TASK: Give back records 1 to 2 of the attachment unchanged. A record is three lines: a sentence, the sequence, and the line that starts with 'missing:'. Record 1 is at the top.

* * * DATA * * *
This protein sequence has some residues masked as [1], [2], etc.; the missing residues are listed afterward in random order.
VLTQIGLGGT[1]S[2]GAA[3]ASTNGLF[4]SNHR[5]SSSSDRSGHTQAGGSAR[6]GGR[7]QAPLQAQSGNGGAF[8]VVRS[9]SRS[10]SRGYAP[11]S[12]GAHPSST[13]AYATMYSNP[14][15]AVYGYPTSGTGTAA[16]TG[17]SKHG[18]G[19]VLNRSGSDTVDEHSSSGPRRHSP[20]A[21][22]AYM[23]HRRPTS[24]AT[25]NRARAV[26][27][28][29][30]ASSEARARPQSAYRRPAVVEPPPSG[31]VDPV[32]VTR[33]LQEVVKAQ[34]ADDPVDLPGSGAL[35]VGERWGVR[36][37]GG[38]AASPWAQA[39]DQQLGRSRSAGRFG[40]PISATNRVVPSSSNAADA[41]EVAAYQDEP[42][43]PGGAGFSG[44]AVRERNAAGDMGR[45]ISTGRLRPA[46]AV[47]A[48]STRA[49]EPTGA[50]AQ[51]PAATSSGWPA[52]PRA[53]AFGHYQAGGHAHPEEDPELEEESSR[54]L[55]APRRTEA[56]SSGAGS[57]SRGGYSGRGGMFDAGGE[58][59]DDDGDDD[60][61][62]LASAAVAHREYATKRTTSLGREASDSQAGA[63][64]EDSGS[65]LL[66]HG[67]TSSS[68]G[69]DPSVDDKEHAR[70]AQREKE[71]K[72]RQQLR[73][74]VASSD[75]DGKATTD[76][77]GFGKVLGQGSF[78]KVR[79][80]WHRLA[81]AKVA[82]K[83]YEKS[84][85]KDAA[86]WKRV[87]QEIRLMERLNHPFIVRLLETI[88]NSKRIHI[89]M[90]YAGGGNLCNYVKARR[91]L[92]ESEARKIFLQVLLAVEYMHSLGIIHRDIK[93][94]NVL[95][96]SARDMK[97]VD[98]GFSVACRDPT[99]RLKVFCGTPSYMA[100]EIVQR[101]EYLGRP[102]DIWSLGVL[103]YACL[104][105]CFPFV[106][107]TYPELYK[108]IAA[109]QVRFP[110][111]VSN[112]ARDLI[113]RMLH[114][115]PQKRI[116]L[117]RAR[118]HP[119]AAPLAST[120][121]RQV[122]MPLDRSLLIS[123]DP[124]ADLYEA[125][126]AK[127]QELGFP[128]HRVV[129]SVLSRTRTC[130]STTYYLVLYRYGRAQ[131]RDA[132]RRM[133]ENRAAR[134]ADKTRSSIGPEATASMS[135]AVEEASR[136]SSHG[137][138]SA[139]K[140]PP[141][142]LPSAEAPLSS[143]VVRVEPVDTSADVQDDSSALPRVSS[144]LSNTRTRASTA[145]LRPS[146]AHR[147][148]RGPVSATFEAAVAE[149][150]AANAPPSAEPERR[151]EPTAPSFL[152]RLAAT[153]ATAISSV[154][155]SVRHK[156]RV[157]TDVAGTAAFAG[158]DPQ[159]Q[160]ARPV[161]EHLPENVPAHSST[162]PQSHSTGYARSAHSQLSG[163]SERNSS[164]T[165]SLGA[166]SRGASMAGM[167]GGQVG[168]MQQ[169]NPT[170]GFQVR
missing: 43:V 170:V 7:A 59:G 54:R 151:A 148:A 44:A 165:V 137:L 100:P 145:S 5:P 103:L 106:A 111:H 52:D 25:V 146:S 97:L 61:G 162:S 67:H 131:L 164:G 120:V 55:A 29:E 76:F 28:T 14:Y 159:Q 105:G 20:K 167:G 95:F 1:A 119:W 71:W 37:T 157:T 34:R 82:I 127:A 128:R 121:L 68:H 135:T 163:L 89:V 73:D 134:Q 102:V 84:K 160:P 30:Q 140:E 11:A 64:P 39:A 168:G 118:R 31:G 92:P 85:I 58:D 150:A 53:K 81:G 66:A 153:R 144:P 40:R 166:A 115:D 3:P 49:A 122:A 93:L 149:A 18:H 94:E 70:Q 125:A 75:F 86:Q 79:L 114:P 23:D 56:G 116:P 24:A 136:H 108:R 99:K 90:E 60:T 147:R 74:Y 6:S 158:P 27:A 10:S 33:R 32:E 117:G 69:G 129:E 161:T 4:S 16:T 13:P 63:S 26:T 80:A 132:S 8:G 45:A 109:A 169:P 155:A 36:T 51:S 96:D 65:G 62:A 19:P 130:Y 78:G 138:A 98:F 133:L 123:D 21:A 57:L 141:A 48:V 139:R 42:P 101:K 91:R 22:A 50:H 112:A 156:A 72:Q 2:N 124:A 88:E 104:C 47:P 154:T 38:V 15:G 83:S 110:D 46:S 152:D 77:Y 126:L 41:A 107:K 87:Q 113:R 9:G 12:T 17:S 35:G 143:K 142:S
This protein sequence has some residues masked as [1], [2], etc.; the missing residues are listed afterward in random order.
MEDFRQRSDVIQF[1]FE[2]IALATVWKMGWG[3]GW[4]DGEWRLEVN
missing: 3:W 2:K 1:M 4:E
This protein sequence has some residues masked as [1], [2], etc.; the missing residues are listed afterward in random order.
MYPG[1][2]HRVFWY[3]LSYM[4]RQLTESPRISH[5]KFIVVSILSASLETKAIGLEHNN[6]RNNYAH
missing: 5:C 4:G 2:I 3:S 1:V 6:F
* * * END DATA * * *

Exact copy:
This protein sequence has some residues masked as [1], [2], etc.; the missing residues are listed afterward in random order.
VLTQIGLGGT[1]S[2]GAA[3]ASTNGLF[4]SNHR[5]SSSSDRSGHTQAGGSAR[6]GGR[7]QAPLQAQSGNGGAF[8]VVRS[9]SRS[10]SRGYAP[11]S[12]GAHPSST[13]AYATMYSNP[14][15]AVYGYPTSGTGTAA[16]TG[17]SKHG[18]G[19]VLNRSGSDTVDEHSSSGPRRHSP[20]A[21][22]AYM[23]HRRPTS[24]AT[25]NRARAV[26][27][28][29][30]ASSEARARPQSAYRRPAVVEPPPSG[31]VDPV[32]VTR[33]LQEVVKAQ[34]ADDPVDLPGSGAL[35]VGERWGVR[36][37]GG[38]AASPWAQA[39]DQQLGRSRSAGRFG[40]PISATNRVVPSSSNAADA[41]EVAAYQDEP[42][43]PGGAGFSG[44]AVRERNAAGDMGR[45]ISTGRLRPA[46]AV[47]A[48]STRA[49]EPTGA[50]AQ[51]PAATSSGWPA[52]PRA[53]AFGHYQAGGHAHPEEDPELEEESSR[54]L[55]APRRTEA[56]SSGAGS[57]SRGGYSGRGGMFDAGGE[58][59]DDDGDDD[60][61][62]LASAAVAHREYATKRTTSLGREASDSQAGA[63][64]EDSGS[65]LL[66]HG[67]TSSS[68]G[69]DPSVDDKEHAR[70]AQREKE[71]K[72]RQQLR[73][74]VASSD[75]DGKATTD[76][77]GFGKVLGQGSF[78]KVR[79][80]WHRLA[81]AKVA[82]K[83]YEKS[84][85]KDAA[86]WKRV[87]QEIRLMERLNHPFIVRLLETI[88]NSKRIHI[89]M[90]YAGGGNLCNYVKARR[91]L[92]ESEARKIFLQVLLAVEYMHSLGIIHRDIK[93][94]NVL[95][96]SARDMK[97]VD[98]GFSVACRDPT[99]RLKVFCGTPSYMA[100]EIVQR[101]EYLGRP[102]DIWSLGVL[103]YACL[104][105]CFPFV[106][107]TYPELYK[108]IAA[109]QVRFP[110][111]VSN[112]ARDLI[113]RMLH[114][115]PQKRI[116]L[117]RAR[118]HP[119]AAPLAST[120][121]RQV[122]MPLDRSLLIS[123]DP[124]ADLYEA[125][126]AK[127]QELGFP[128]HRVV[129]SVLSRTRTC[130]STTYYLVLYRYGRAQ[131]RDA[132]RRM[133]ENRAAR[134]ADKTRSSIGPEATASMS[135]AVEEASR[136]SSHG[137][138]SA[139]K[140]PP[141][142]LPSAEAPLSS[143]VVRVEPVDTSADVQDDSSALPRVSS[144]LSNTRTRASTA[145]LRPS[146]AHR[147][148]RGPVSATFEAAVAE[149][150]AANAPPSAEPERR[151]EPTAPSFL[152]RLAAT[153]ATAISSV[154][155]SVRHK[156]RV[157]TDVAGTAAFAG[158]DPQ[159]Q[160]ARPV[161]EHLPENVPAHSST[162]PQSHSTGYARSAHSQLSG[163]SERNSS[164]T[165]SLGA[166]SRGASMAGM[167]GGQVG[168]MQQ[169]NPT[170]GFQVR
missing: 43:V 170:V 7:A 59:G 54:R 151:A 148:A 44:A 165:V 137:L 100:P 145:S 5:P 103:L 106:A 111:H 52:D 25:V 146:S 97:L 61:G 162:S 67:H 131:L 164:G 120:V 55:A 29:E 76:F 28:T 14:Y 159:Q 105:G 20:K 167:G 95:F 1:A 119:W 71:W 37:T 157:T 34:R 82:I 127:A 128:R 121:L 68:H 135:T 163:L 89:V 73:D 134:Q 102:V 84:K 160:P 30:Q 140:E 11:A 64:P 39:A 168:G 118:R 31:G 92:P 85:I 58:D 150:A 53:K 81:G 66:A 153:R 144:P 40:R 166:A 115:D 3:P 49:A 122:A 93:L 149:A 18:H 94:E 70:Q 125:A 75:F 86:Q 79:L 114:P 23:D 56:G 116:P 24:A 136:H 108:R 99:K 90:E 60:T 147:R 74:Y 6:S 158:P 27:A 10:S 33:R 32:E 117:G 69:G 129:E 161:T 4:S 16:T 13:P 63:S 26:T 80:A 132:S 8:G 45:A 109:A 169:P 155:A 36:T 51:S 96:D 65:G 62:A 19:P 130:Y 78:G 138:A 98:F 133:L 123:D 21:A 57:L 141:A 48:V 139:R 42:P 101:K 91:R 22:A 50:H 112:A 156:A 72:Q 2:N 124:A 88:E 104:C 47:P 154:T 38:V 15:G 83:S 110:D 46:S 152:D 77:Y 126:L 41:A 107:K 87:Q 113:R 9:G 12:T 17:S 35:G 143:K 142:S
This protein sequence has some residues masked as [1], [2], etc.; the missing residues are listed afterward in random order.
MEDFRQRSDVIQF[1]FE[2]IALATVWKMGWG[3]GW[4]DGEWRLEVN
missing: 3:W 2:K 1:M 4:E